Sales Up, Profitability Down for Quick/Small Printers
Although more than half (58 percent) of the quick and small commercial printers surveyed experienced increased sales during the first quarter of 2011--up at least 10 percent for a quarter of the group--increases in paper, energy and employee healthcare costs have wiped out the gains, according to the latest issue of the National Association for Printing Leadership (NAPL) “Quick and Small Commercial Printers Trends Report.”
The report, sponsored by Xerox, found that total costs for those surveyed now average 93.9 percent of sales, up from 92.9 percent during the first quarter of 2010, but owner’s compensation fell to 6.1 percent of sales during the 2011 quarter, down from 9.6 percent in full year 2010. Individual compensation varied widely, however, between the segment leaders--sales up 16.4 percent and compensation at 18.2 percent--and those in the bottom 20 percent, where sales fell 6.8 percent and compensation was in negative numbers (-1.3 percent).
Rising costs in many areas appear to be taking the greatest toll on profits, according to the report, which finds that cost of goods sold for the survey group jumped 4.2 percent in the first quarter of 2011, and now average 32.7 percent of sales. In addition, although employment fell 4.3 percent last quarter, payroll costs rose 2.3 percent, primarily the result of increases in employee healthcare benefits. Survey respondents cited rising costs of paper, energy, taxes and regulations, ink, toner, and other materials.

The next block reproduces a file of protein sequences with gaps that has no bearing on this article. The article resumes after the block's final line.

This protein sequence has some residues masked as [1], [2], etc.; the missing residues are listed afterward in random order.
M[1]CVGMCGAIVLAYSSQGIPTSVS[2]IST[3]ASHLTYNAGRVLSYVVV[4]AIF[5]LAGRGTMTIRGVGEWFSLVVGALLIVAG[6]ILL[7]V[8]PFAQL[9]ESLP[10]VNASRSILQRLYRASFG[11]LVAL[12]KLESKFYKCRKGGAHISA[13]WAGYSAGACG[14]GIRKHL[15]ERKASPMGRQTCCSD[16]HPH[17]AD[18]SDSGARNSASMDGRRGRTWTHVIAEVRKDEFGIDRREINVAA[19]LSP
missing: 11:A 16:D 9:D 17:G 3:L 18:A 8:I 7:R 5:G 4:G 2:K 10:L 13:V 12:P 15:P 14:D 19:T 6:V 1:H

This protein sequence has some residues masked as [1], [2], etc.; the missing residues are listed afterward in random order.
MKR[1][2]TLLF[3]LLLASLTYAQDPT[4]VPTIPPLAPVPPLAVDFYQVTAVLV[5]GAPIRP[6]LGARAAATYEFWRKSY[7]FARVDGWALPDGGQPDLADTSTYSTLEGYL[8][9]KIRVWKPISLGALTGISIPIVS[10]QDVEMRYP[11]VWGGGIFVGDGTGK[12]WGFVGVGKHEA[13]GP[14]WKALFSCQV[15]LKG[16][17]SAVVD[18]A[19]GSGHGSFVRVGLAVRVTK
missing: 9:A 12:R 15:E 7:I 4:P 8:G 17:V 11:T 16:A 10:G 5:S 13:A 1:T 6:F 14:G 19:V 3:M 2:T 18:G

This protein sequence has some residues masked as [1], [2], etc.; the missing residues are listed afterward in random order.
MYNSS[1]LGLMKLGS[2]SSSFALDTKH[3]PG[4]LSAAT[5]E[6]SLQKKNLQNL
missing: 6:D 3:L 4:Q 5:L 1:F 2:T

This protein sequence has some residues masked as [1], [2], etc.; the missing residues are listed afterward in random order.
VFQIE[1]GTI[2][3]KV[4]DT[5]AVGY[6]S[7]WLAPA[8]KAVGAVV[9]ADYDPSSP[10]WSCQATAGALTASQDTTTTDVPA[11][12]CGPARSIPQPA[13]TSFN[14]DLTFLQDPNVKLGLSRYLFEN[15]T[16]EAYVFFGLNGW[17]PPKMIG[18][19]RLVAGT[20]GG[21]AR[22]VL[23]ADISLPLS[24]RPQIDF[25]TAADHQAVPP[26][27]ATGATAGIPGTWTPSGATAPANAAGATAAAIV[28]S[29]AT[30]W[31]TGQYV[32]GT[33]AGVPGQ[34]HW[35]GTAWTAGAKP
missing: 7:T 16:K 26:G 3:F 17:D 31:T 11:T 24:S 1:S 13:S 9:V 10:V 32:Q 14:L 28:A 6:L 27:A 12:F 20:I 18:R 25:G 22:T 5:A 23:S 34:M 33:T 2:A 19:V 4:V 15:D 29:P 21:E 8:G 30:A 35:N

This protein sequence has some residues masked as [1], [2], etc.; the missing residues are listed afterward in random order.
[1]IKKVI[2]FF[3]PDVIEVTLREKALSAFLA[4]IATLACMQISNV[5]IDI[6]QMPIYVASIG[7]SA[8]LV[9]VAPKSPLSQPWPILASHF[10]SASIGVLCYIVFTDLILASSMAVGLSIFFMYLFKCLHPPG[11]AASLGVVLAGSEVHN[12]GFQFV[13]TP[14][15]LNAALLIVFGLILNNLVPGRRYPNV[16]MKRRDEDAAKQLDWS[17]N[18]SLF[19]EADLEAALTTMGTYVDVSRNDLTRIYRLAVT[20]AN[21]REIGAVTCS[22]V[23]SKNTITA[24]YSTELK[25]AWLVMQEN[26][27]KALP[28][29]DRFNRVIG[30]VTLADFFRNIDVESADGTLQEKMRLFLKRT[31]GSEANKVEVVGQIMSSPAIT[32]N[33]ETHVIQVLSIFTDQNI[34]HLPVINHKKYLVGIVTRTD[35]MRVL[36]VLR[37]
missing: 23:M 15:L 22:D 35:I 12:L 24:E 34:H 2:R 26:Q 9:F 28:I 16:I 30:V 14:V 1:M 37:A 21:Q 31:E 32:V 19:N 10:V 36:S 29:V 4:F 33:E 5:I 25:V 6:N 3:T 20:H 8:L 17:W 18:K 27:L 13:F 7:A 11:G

Cost increases in these areas are offsetting the gains made by the group’s aggressive moves to cut overhead, down by 5 percent during the first three months of 2011, following a 5.5 percent reduction last year, and its improvements in sales per payroll hour, up from $63.36 in the first quarter of 2010 to $73.88 this year.
“When we asked quick and small commercial printers about their biggest obstacles to profitability, rising healthcare costs was cited most frequently--by 60.6 percent, followed by a weak economy and markets for their services and products, and a limited ability to raise their prices,” note report authors Andrew Paparozzi, NAPL senior vice president and chief economist, and Joseph Vincenzino, senior economist.
The report points out a number of steps companies are now taking to improve operational efficiency, detailing strategies and practical tactics that will improve profitability without relying exclusively on increasing sales. “According to our survey participants, fewer than one in five companies are no longer just focusing on the top line,” note Paparozzi and Vincenzino. “Poor profitability results indicate that it might be wise for more companies to seriously consider adopting this strategy.”